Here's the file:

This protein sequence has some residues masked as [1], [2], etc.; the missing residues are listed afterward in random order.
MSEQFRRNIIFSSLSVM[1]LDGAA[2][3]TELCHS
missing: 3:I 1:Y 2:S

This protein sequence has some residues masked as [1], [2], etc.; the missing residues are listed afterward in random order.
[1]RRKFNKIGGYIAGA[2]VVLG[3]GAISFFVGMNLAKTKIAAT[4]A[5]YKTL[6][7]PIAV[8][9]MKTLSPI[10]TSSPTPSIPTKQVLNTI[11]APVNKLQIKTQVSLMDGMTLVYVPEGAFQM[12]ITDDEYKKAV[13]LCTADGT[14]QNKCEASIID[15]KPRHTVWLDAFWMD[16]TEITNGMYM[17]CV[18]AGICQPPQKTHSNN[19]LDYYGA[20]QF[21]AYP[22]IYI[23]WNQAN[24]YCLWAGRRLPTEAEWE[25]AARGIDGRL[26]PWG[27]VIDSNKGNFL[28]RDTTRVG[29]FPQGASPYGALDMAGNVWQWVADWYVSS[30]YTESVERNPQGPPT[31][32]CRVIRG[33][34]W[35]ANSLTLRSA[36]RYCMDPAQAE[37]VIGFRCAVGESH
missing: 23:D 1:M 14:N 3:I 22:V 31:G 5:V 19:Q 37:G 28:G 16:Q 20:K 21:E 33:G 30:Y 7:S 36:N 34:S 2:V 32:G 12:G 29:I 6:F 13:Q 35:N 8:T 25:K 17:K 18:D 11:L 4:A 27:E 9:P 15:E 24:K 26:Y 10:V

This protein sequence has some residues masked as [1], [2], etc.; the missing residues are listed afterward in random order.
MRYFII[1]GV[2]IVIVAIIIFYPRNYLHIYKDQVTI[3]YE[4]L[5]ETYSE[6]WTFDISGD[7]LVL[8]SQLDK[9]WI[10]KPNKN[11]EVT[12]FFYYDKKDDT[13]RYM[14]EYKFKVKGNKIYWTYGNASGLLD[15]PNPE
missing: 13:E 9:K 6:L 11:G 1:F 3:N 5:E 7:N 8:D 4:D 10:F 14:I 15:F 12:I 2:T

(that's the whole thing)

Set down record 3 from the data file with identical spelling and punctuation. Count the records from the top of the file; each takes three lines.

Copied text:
This protein sequence has some residues masked as [1], [2], etc.; the missing residues are listed afterward in random order.
MRYFII[1]GV[2]IVIVAIIIFYPRNYLHIYKDQVTI[3]YE[4]L[5]ETYSE[6]WTFDISGD[7]LVL[8]SQLDK[9]WI[10]KPNKN[11]EVT[12]FFYYDKKDDT[13]RYM[14]EYKFKVKGNKIYWTYGNASGLLD[15]PNPE
missing: 13:E 9:K 6:L 11:G 1:F 3:N 5:E 7:N 8:D 4:D 10:F 14:I 15:F 12:I 2:T